All isn’t Jew-baiting, however. The Coens also present the more latently bigoted side to 1960’s America. The Gopniks’ neighbour is a good ol’ deer-hunting redneck who’s probably anti-semitic and openly xenophobic towards the South Korean father of one of Larry’s pupils. The 60s was a heady time in the States from a socio-cultural context, and the Coens succeed in capturing some of the essence that must have permeated it. Traces of the sexual revolution are found in the straightforward, and almost heartless, manner in which Larry’s wife makes her case for a separation. Jefferson Airplane’s ‘Don’t You Want Somebody To Love‘ is the score to the movie, bringing along with it the haze of pot that infused the era; in fact, a venerable rabbi’s choice words of wisdom to Daniel after he receives his bar mitzwah are: “When the truth is found to be lies, and all the joy within you dies”, quoted straight from the famous song.

The movie is being paraded as a black comedy. While it certainly is comic, and has its fair share of Coen-patented twists n’ turns, at its heart lies a meditation on the condition of life, and questions about whether we have any say in it. Larry muses philosophical as everything around him  starts unraveling, being at a complete loss to explain why he, a good, dutiful man, has been chosen for God’s ire. Why do things happen the way they do? Is there a greater order preordained from above, or is everything just grand, swirling chaos taking us along for the ride? Larry, as a man of reason, wants to know the ‘whys’, but as a senior rabbi tells him, it’s often the ‘hows’ that give life its true flavour.

The acting is uniformly good. Michael Stuhlbarg brings great nuance to a character that is eternally confused, meek, and generally unexpectant of liberal fortune. He has no misgivings to be occupying his obscure station in life, his only wish is for order and sense to prevail. While Larry’s predicaments make it impossible to not laugh at him, there is also a certain melancholy associated with witnessing the the way fate wreaks havoc with what is, essentially, a good, humble man.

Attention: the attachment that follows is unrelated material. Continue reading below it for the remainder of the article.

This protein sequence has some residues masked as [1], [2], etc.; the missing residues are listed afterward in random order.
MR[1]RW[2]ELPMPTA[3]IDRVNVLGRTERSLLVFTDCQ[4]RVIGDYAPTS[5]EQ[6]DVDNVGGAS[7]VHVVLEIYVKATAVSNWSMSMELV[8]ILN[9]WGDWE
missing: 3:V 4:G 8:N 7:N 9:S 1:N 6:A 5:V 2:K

A Serious Man is a wonderfully-crafted movie, staying staunchly within the Coen Brothers’ oeuvre while managing to be more personal, intricate, and thought-provoking than virtually anything else in their catalogue. Absolutely one of the best movies from 2009, and a delight to behold.

Rating: 4.5/5


The World Keeps Turning

Mar 19, 2009

Didn’t care about the Filmfare Awards till Manoj Bajpai was nominated for his performance in SatyaMumbai ka king Bhiku Mhatre ‘lost’ the Best Supporting Actor trophy to Salman Khan’s cameo in some dumb tearjerker. Now I don’t care about the Filmfare circus all over again.

Just when I thought Bollywood couldn’t get any more ridiculous, along comes the news that Amitabh Bachchan’s son will be addressing the Wharton Economic India Forum. This expressionless dude is always in the news for either breaking some dumb record no one with half a brain should even care about or saying sweet things about his wife (to the media). Now he will spout piles of pretentious bullshit to a dumb audience which will be paralysed star-struck. Has Pa blogged about it yet? I guess he has.

Something ultra-cool in Gulaal – the word ‘nihilism’ is written on the blackboard. Anurag Kashyap sure knows how to keep everyone in the audience hooked. Liked Gulaal better than Dev. D but I wish there weren’t so many people smoking joints. It gets boring after awhile, even for people who like a spliff every now and then.

Is there anyone else who’s plain sick of reading about Jade Goody? Did we care enough about her life to care about her death? That she became a celebrity by being on reality shows can be overlooked, but hogging the limelight while dying and ensuring she continues to get attention even a few days after her death is pushing it too far. While it may seem fitting that she gives her death to reality tv since it gave birth to her celeb status, I’m mighty bored. Hey man, people die all the time, and unless you’re being munched on by a Saltwater crocodile or are dying of a drug overdose, don’t be in the bloody news. Oh well, at least no one’s talking about the highly overrated Slumdog Millionaire anymore.

Coming soon… My Stomach Keeps Churning

DISCLAIMER: These wonderful views are entirely my own.

[From my Buzz18 blog “Lashkar-E-Shaitan”]